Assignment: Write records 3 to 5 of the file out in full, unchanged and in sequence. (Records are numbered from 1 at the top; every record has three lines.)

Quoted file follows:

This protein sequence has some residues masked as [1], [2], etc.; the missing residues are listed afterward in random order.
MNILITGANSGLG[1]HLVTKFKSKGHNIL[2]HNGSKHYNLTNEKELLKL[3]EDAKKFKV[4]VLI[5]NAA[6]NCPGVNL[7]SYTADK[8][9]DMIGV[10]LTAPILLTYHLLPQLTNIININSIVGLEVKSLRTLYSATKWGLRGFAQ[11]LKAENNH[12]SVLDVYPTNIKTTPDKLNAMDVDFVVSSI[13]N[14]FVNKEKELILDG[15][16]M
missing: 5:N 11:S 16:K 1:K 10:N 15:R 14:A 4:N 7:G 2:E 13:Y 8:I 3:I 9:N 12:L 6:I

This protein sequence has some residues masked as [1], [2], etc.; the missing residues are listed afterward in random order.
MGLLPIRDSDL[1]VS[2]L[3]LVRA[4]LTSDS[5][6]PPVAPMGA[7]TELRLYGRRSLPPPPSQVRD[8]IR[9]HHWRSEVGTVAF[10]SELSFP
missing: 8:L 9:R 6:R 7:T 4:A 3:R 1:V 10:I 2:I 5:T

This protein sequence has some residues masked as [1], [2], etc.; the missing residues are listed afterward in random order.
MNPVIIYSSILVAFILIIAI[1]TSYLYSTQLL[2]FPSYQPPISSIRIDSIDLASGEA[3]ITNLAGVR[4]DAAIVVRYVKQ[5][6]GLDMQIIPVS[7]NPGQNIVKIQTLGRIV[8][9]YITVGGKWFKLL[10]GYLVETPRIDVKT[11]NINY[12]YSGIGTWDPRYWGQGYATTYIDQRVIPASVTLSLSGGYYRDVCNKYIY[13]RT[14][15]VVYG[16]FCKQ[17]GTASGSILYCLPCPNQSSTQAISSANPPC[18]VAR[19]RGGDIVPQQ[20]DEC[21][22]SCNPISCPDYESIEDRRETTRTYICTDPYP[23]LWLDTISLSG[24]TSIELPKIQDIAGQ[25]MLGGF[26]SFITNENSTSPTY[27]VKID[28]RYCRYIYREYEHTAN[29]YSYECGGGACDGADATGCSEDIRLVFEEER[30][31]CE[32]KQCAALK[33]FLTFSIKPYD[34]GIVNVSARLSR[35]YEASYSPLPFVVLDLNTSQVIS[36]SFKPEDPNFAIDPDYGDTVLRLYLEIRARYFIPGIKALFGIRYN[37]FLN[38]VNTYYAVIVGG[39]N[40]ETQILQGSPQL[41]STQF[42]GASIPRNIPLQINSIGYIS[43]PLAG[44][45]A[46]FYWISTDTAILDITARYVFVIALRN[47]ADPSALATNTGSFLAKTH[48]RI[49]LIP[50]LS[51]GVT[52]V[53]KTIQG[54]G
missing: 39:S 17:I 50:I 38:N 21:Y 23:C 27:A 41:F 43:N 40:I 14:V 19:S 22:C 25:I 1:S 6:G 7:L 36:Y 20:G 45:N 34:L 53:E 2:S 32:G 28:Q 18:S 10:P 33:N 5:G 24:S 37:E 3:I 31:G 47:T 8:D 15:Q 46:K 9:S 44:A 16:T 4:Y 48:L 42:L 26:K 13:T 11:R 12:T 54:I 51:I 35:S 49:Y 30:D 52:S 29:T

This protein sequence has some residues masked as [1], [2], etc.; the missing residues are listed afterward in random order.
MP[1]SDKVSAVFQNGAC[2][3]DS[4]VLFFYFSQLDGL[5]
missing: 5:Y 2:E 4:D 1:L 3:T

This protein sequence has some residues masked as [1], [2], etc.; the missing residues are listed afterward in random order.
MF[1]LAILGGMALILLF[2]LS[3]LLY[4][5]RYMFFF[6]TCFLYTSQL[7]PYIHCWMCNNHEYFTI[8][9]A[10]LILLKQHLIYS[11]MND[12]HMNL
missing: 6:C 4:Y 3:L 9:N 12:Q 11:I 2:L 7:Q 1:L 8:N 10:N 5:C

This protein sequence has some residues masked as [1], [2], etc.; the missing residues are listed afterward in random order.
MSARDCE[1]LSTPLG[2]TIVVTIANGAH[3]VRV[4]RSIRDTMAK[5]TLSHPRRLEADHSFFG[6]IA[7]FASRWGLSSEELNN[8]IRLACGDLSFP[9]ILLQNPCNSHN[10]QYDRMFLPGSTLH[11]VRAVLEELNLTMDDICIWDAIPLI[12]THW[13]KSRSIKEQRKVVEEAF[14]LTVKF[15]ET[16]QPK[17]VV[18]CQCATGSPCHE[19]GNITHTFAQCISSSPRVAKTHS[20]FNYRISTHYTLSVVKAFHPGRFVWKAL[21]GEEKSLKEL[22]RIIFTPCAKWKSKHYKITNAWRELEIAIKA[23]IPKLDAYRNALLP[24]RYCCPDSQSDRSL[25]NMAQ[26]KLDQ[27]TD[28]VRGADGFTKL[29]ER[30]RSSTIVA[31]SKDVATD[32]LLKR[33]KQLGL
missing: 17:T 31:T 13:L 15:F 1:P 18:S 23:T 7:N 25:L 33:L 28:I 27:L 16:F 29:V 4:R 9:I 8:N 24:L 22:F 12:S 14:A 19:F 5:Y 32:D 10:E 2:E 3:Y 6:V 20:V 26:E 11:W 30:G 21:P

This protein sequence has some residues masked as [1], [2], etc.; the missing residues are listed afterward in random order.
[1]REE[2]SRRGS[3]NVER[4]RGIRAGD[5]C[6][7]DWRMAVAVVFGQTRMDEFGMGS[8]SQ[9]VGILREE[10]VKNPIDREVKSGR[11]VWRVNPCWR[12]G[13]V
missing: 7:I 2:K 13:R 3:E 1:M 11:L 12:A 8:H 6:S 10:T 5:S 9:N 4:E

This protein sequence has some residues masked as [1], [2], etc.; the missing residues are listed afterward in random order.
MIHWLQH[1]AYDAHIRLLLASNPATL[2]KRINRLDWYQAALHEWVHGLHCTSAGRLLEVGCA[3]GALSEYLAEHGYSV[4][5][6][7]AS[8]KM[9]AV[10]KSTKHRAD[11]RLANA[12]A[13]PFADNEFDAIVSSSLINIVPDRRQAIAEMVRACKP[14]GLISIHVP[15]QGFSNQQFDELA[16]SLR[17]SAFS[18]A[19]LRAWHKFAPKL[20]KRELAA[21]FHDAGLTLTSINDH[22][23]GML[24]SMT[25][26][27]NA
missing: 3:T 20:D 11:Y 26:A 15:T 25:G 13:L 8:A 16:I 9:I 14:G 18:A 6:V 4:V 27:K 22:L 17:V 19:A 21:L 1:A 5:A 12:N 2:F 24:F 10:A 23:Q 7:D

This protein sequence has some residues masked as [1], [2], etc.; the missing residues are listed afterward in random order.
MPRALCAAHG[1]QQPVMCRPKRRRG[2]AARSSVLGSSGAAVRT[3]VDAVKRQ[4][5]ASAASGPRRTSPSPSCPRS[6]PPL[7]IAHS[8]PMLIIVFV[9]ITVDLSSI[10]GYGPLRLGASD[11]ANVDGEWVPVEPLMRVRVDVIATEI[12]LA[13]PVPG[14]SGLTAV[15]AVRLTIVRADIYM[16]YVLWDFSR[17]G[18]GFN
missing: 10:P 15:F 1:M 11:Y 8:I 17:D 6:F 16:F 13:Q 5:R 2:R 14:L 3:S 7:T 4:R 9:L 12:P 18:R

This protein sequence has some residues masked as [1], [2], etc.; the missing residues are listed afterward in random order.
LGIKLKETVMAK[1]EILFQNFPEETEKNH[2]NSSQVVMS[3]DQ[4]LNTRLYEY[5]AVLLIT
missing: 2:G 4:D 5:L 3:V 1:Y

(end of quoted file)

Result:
This protein sequence has some residues masked as [1], [2], etc.; the missing residues are listed afterward in random order.
MNPVIIYSSILVAFILIIAI[1]TSYLYSTQLL[2]FPSYQPPISSIRIDSIDLASGEA[3]ITNLAGVR[4]DAAIVVRYVKQ[5][6]GLDMQIIPVS[7]NPGQNIVKIQTLGRIV[8][9]YITVGGKWFKLL[10]GYLVETPRIDVKT[11]NINY[12]YSGIGTWDPRYWGQGYATTYIDQRVIPASVTLSLSGGYYRDVCNKYIY[13]RT[14][15]VVYG[16]FCKQ[17]GTASGSILYCLPCPNQSSTQAISSANPPC[18]VAR[19]RGGDIVPQQ[20]DEC[21][22]SCNPISCPDYESIEDRRETTRTYICTDPYP[23]LWLDTISLSG[24]TSIELPKIQDIAGQ[25]MLGGF[26]SFITNENSTSPTY[27]VKID[28]RYCRYIYREYEHTAN[29]YSYECGGGACDGADATGCSEDIRLVFEEER[30][31]CE[32]KQCAALK[33]FLTFSIKPYD[34]GIVNVSARLSR[35]YEASYSPLPFVVLDLNTSQVIS[36]SFKPEDPNFAIDPDYGDTVLRLYLEIRARYFIPGIKALFGIRYN[37]FLN[38]VNTYYAVIVGG[39]N[40]ETQILQGSPQL[41]STQF[42]GASIPRNIPLQINSIGYIS[43]PLAG[44][45]A[46]FYWISTDTAILDITARYVFVIALRN[47]ADPSALATNTGSFLAKTH[48]RI[49]LIP[50]LS[51]GVT[52]V[53]KTIQG[54]G
missing: 39:S 17:I 50:I 38:N 21:Y 23:C 27:A 41:F 43:N 40:I 14:V 19:S 22:C 25:I 1:S 6:G 7:L 36:Y 20:G 45:N 34:L 53:E 2:S 32:G 28:Q 18:S 10:P 33:N 5:G 24:S 37:E 3:I 31:G 47:T 8:D 15:Q 46:K 9:S 44:A 16:T 4:Y 48:L 42:L 26:K 13:T 11:R 12:T 54:I 51:I 35:S 49:Y 30:D 52:S 29:T

This protein sequence has some residues masked as [1], [2], etc.; the missing residues are listed afterward in random order.
MP[1]SDKVSAVFQNGAC[2][3]DS[4]VLFFYFSQLDGL[5]
missing: 5:Y 2:E 4:D 1:L 3:T

This protein sequence has some residues masked as [1], [2], etc.; the missing residues are listed afterward in random order.
MF[1]LAILGGMALILLF[2]LS[3]LLY[4][5]RYMFFF[6]TCFLYTSQL[7]PYIHCWMCNNHEYFTI[8][9]A[10]LILLKQHLIYS[11]MND[12]HMNL
missing: 6:C 4:Y 3:L 9:N 12:Q 11:I 2:L 7:Q 1:L 8:N 10:N 5:C